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Pigment Dispersion Syndrome With and Without Glaucoma

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ClinicalTrials.gov Identifier: NCT00001152
Recruitment Status : Completed
First Posted : December 10, 2002
Last Update Posted : March 4, 2008
Sponsor:
Information provided by:
National Institutes of Health Clinical Center (CC)

November 3, 1999
December 10, 2002
March 4, 2008
June 1976
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Complete list of historical versions of study NCT00001152 on ClinicalTrials.gov Archive Site
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Pigment Dispersion Syndrome With and Without Glaucoma
Pigment Dispersion Syndrome With and Without Glaucoma
To compare patients having PDS without and with OH or GL by documenting and following the clinical features and course of their disease and evaluating the patient's performance on a variety of diagnostic tests.

Pigment dispersion syndrome (PDS) is not an uncommon ocular condition and is frequently associated with myopia. There is loss of pigment from the posterior iris, seen clinically in most cases as iris transillumination with pigment deposited on the corneal endothelium, iris surface and on the angle structures overlying Schlemm's canal. In a subset of patients ocular hypertension or glaucoma may develop.

Ocular hypertension is defined as 3 separate measurements of the intraocular pressure greater than 22 mm/Hg in the absence of visual field loss. Glaucoma is defined as the presence of a characteristic field defect (Bjerrum scotoma, nasal step or arcuate scotomas) with intraocular pressures greater than 22 mm/Hg measured sometime during a diurnal curve testing.

The etiology of this condition is not known. Hypotheses include developmental abnormalities of the iris dilator muscle or mechanical rubbing of zonules against the iris, resulting in pigment dispersion in the anterior chamber and pressure elevation. PDS is then viewed as a variant of primary open-angle glaucoma or may be secondary to pigment deposited in the angle structures with secondary damage to the trabecular meshwork. A hereditary component does appear to play a role in the PDS syndrome and may also predispose to the development of glaucoma.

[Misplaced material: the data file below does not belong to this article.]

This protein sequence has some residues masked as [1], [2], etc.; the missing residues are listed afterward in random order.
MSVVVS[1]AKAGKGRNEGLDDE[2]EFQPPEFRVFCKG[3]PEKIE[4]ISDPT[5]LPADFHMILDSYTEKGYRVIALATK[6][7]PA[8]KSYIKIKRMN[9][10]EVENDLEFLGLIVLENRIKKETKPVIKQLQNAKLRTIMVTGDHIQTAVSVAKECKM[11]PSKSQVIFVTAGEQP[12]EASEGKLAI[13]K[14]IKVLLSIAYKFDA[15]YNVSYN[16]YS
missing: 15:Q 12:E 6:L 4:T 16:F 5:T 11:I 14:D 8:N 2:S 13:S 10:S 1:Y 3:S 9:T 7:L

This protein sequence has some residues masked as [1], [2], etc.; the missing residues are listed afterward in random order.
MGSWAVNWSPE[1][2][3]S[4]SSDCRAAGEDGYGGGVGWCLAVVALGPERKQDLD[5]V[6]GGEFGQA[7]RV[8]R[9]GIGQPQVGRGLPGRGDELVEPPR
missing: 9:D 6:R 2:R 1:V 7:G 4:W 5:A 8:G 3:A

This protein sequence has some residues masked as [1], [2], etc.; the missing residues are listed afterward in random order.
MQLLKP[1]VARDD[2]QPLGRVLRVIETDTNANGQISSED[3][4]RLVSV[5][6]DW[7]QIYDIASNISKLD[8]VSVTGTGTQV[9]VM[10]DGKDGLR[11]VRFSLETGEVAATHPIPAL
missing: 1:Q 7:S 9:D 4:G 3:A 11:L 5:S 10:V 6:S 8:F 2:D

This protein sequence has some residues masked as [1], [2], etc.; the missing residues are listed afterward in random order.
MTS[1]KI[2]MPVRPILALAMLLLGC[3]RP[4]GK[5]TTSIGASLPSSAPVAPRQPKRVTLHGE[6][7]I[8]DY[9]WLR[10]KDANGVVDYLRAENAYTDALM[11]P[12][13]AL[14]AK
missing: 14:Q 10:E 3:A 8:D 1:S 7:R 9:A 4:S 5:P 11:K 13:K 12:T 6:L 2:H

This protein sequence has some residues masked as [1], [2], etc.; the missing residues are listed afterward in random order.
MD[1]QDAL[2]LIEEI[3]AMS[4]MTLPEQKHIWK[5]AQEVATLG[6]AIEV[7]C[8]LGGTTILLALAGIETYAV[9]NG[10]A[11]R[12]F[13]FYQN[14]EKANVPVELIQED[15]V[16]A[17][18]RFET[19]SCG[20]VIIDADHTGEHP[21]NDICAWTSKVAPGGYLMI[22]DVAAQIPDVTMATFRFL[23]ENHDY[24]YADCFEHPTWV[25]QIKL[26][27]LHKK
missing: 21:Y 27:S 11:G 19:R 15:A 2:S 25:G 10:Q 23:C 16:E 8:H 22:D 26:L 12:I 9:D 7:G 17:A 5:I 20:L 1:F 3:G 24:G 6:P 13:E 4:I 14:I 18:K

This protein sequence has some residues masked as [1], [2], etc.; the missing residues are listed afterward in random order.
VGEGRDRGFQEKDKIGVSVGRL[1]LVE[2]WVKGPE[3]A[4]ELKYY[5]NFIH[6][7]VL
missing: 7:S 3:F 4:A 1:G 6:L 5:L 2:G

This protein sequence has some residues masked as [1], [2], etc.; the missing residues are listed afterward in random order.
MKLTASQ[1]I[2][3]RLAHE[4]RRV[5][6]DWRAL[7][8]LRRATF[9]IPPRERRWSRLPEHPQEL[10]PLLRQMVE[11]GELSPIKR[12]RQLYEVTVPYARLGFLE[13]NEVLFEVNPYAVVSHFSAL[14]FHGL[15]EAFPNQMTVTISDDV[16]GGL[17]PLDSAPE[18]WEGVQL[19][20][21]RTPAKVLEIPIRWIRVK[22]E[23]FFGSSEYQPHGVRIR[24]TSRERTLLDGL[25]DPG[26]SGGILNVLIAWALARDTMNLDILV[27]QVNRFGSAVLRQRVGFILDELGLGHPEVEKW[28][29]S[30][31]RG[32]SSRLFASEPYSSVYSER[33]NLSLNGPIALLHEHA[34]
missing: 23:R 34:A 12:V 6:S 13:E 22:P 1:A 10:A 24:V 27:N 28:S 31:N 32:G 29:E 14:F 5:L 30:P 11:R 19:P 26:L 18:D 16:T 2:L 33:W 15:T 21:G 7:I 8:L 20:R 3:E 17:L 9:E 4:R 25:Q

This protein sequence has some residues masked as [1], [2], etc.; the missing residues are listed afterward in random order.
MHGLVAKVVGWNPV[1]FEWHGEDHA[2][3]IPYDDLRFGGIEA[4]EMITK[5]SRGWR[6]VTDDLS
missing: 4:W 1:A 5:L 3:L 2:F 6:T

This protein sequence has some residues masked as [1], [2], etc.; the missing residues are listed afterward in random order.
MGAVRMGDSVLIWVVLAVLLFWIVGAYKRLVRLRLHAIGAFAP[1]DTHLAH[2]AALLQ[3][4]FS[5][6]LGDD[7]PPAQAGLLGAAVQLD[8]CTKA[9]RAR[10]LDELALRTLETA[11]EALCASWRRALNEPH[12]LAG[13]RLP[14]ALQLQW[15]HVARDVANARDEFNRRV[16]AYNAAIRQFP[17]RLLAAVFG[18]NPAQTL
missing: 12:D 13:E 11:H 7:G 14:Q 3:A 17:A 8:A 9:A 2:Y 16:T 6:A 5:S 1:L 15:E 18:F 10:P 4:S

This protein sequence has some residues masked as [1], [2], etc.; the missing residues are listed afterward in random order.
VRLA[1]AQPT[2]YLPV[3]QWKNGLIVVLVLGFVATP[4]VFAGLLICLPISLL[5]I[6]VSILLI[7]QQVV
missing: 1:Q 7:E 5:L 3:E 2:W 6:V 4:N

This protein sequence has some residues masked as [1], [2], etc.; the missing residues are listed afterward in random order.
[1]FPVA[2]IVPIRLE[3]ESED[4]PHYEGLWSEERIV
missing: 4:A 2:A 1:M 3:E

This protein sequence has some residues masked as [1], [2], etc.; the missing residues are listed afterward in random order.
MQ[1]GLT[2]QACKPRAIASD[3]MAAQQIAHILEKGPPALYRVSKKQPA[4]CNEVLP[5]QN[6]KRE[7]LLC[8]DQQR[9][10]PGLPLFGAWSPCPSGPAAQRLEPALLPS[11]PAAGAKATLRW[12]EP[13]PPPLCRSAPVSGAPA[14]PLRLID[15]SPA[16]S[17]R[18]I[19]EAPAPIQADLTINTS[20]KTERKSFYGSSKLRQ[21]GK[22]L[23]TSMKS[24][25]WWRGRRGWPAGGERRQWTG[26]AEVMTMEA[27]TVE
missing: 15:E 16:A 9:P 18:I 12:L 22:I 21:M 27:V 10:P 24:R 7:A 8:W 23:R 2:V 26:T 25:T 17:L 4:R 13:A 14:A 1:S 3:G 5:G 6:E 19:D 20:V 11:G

The purpose of this study is to evaluate and determine the risk factors that differentiate patients with PDS, PDS+OH, or PDS+GL by documenting the ophthalmic findings and following their clinical course. In order to do this, diagnostic tests including intraocular pressure and visual fields will be performed. This data may make it possible to determine the risk of patients having PDS of developing OH, GL or other possibly associated findings such as retinal detachment or cataract. In addition, patients with "pigmentary glaucoma (PG)" will be compared to those with the known characteristics of primary open-angle glaucoma (POAG) to determine whether PG is different than or a variant of POAG. When possible, family members will be examined to investigate the inheritance pattern of this syndrome and its relationship to POAG.

Observational
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  • Glaucoma
  • Glaucoma, Open-Angle
  • Ocular Hypertension
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*   Includes publications given by the data provider as well as publications identified by ClinicalTrials.gov Identifier (NCT Number) in Medline.
 
Completed
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Same as current
June 2000
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Entrance into the study will depend upon clinical evidence of black pigment deposition on trabecular meshwork at the site of Schlemm's canal and at least one of the following: Kruckenberg spindle, pigment deposition on iris surface, or mid-stromal iris transillumination.

No patients with other ocular disease or disorders (uveitis, trauma, pseudoexfoliation, ICE syndrome, etc.)

Sexes Eligible for Study: All
Child, Adult, Older Adult
No
Contact information is only displayed when the study is recruiting subjects
United States
 
 
NCT00001152
760189
76-EI-0189
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National Eye Institute (NEI)
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National Institutes of Health Clinical Center (CC)
May 1998